(The following post is an assignment for my class, Imagining Asian Americans, but that doesn’t make it any less real talk.)

I used to be one of you. Yeah, two years ago I would have skipped out of this post like you’re tempted to right now just after reading the title.

What happened?

Early on, I was taught without words that if I didn’t think I was a minority maybe they won’t treat me like one. That I was better than those minorities. So like a camel sticking its head into the sand, I disavowed that I was different and loudly questioned why we spent so much time studying race at schools. I argued against affirmative action because I thought we should be postracial and colorblind. Whenever minority issues came up, the knee-jerk reaction was to shrug it off, to prove that I wasn’t like those militant-for-no-reason minorities.

In this way I isolated myself from the other minorities. And then I left the Asian-Americans behind, too. I traded in my model minority mandates for new-to-me white rebellion (as much as I could, anyway) because sex, drugs, and rock and roll were way more appealing than the only agenda pop culture ever laid out for me. I avoided other Asians like the plague, worried that people would think I was one of those Asians. I fought to be included in that edge case of “cool” Asians as if my lives depended on it–my throat hoarse from proving that I can be just as loud as anyone else, my purity score plundered by (occasionally reckless) experimentation. Fighting the expectations with increasing intensity, I broke free of the gravitational pulls of the communities I grew up with–to find myself eating moon cakes alone.

It wasn’t really until I went to Jamaica that I started questioning all of this. First, I learned that despite answering “China” for the last 12 years when asked where I came from, I actually identified more as an American at a third point because it explained much more about who I was. Second, I learned that I was pretty happy with my perch outside of the racial binary in Jamaica, which made me realize that I was on a similar perch here. Finally, despite the racialized (racist?) catcalls (“Pssssst Ms. Chin” and “Chinese Japanese!”) that hurricaned on me, I found myself happier about being Asian than I had been in a long time. Why? Because despite the frequent politically-incorrect statement from black Jamaicans, Asians in Jamaica didn’t seem as constrained as Asian-Americans in terms of expectations and stereotypes. They were accepted as just as Jamaican as everyone else. All of a sudden, I felt freed from having to constantly distancing myself from The Stereotype (because it didn’t exist on the island!), an activity that occupied far more of my time and energy than I realized. And then I started wondering why things were so different in America.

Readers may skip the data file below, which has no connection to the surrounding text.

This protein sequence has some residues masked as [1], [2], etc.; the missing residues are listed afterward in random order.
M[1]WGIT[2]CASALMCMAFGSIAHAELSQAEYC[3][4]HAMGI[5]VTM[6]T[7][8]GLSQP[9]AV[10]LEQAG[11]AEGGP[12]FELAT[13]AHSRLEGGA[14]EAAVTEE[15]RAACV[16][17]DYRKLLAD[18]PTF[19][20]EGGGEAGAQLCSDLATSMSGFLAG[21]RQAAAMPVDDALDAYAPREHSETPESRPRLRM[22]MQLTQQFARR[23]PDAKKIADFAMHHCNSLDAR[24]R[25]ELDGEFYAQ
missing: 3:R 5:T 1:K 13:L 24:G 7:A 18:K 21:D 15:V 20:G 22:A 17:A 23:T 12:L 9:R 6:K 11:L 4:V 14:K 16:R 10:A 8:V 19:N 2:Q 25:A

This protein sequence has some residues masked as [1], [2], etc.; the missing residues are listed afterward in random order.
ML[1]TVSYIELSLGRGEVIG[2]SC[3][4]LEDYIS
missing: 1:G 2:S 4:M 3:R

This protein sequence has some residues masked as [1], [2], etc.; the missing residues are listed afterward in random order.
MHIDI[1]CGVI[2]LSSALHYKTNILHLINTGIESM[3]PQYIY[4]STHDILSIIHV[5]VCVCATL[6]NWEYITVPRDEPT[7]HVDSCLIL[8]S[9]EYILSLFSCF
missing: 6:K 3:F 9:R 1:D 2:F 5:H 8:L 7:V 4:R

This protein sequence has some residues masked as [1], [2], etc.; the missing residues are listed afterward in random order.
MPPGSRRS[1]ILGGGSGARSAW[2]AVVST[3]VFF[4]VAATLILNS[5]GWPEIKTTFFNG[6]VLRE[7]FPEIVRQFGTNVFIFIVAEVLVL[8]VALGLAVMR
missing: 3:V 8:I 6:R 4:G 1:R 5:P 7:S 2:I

With eyes now open to the processes of racialization, at least in the cases where the US differed from Jamaica, I became increasingly interested in understanding why Asian-Americans were framed as continuously foreign, why the myth of a homogeneous(ly successful) Asian-American experience was so entrenched, why Asian-Americans were treated so differently from other minorities, why the outrage I thought was missing from the Asian-American community was, in fact, alive and well, just marginalized as rare exceptions not worth mentioning.

It was these questions, in addition to many more that I had not thought to ask, that Asian-American studies has helped to answer. It is a study of history: understanding how two centuries of codified discrimination, old misunderstandings, uprisings and struggles for rights and equality and events the government would rather forget shape how we are perceived, classified, and treated today, a study of Angel Island, Sa-I-Gu, Vincent Chin, the Hays Code, Manilamen, Executive Order 9066, Yellow Peril, the Third World Liberation Front, the Chinese and Asian Exclusion Acts. It is also a study of representations: how the media has controlled and shaped the image of what an Asian-American is supposed to be over the years, broadcasting constraints and bamboo ceilings into our self-perceptions. It is a study that understands its internal conflicts: the problems with a pan-Asian identity, the problematic intersection between queer and Asian-American.

For me, it has been a study of a culture I barely realized I was a part of for most of my life, of problems I didn’t know I was struggling against, of a community and a movement I didn’t know about and didn’t think I would be willing to join. Maybe more than it has been about figuring out how to stop them from looking at us as a nameless, souless Mongol horde, it has been about figuring out how to make me shed years of alienation and discomfort and, basically, stop doing it myself. That I don’t have to be ashamed when a Cindy Kim somewhere is doing “the Asian thing” and excelling at violin instead of shaving her hair into a mohawk and rioting on the streets because it is her right as an Asian-American and therefore an individual to do whatever the hell she wants and it don’t have to affect me none because I, too, am an individual. That indeed, violin concertos contain movements of their own, and can be just as good of a soundtrack for revolution as anything else.